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National Research Forum on Nicotine Addiction - smoke spacer

Addicted to Nicotine
A National Research Forum

Section V: Psychobiology of Nicotine Addiction
Neil E. Grunberg, Ph.D., Chair


Saul Shiffman, Ph.D.
Department of Psychology
University of Pittsburgh


Understanding differences among individuals in smoking and nicotine dependence can provide clues about the dynamics of smoking behavior and may provide a basis for enhanced treatment efficacy.


What We Know

  • A large proportion of U.S. cigarette smokers are addicted to nicotine to varying degrees.

  • More nicotine-dependent smokers are less likely to succeed at quitting and more likely to benefit from nicotine medications.

  • A very small subset of long-time, very light smokers seem to escape nicotine dependence. These smokers suffer no discernible withdrawal when quitting, and their smoking varies more across situations. Patterns of such light smoking run in families, suggesting the possibility of genetic influences.

What We Need To Know More About

  • Why do most smokers become nicotine-dependent, while some do not? What determines resistance or vulnerability to nicotine dependence?

  • Is the vulnerability to dependence determined by biological or genetic differences in responses to nicotine or other dimensions?

  • Does the pattern of acquisition of smoking and nicotine administration determine its development into nicotine addiction?

  • It has been suggested that lowering the nicotine delivery of cigarettes would help reduce nicotine dependence. However, we need to know how nicotine dependence is affected by changes in smoking patterns and by the nicotine delivery of cigarettes.


What We Know

  • Smokers score higher than nonsmokers on personality factors such as neuroticism (a tendency for emotional upset and turmoil) and sensation-seeking (an interest in thrills and novelty).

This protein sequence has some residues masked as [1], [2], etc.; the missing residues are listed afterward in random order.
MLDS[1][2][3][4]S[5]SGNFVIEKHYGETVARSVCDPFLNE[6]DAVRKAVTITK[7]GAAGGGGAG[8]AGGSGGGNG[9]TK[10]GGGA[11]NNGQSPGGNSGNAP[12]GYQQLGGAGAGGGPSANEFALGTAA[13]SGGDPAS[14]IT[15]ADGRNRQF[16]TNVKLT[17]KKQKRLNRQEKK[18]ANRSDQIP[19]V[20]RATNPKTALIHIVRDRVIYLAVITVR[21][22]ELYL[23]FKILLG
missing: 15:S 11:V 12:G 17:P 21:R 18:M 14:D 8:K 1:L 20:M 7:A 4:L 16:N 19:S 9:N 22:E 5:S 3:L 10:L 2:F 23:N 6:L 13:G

• However, there is no consistent evidence supporting the role of a specific "addictive personality" in smoking. Personality differences are modest and not very specific to addictions.

What We Need To Know More About

  • Past studies of personality are necessarily constrained by our limited conceptualizations of personality traits and our ability to measure them. Would more refined and sophisticated measures of personality lead to clearer definitions of the personality characteristics of smokers?


What We Know

  • Smoking was historically more common among men, but men and women now have similar smoking prevalence; smoking among men has dropped, and women have caught up. This pattern is evident in several developed countries. In the developing world, sharp gender differences are still the norm.

  • Even though prevalence has equalized, men still smoke more heavily than women.

  • More than men, women report that they smoke in order to deal with stress and emotion.

  • Despite their lighter smoking, women appear to be less successful at quitting smoking.

What We Need To Know More About

What is the basis of gender differences in smoking and quitting?

  • Are they related to differences between men and women in biologically mediated sensitivity to nicotine reinforcement or to differences in gender roles, which affect how men and women deal with emotions?

  • Can we use what we know about gender differences in smoking to tailor smoking cessation programs for men and women?

Recommended Reading

Gilbert, D.G. Smoking: Individual differences, psychopathology, and emotion. Washington, Taylor, & Francis, 1995.

Grunberg, N.E.; Winders, S.E.; and Wewers, M.E. Gender differences in tobacco use. Health Psychol 10:143-153, 1991.

Shiffman, S.; Paty, J.A.; Kassel, J.D.; Gnys, M.; and Zettler-Segal, M. Smoking behavior and smoking history of tobacco chippers. Exp Clin Psychopharmacol 2:126-142, 1994.

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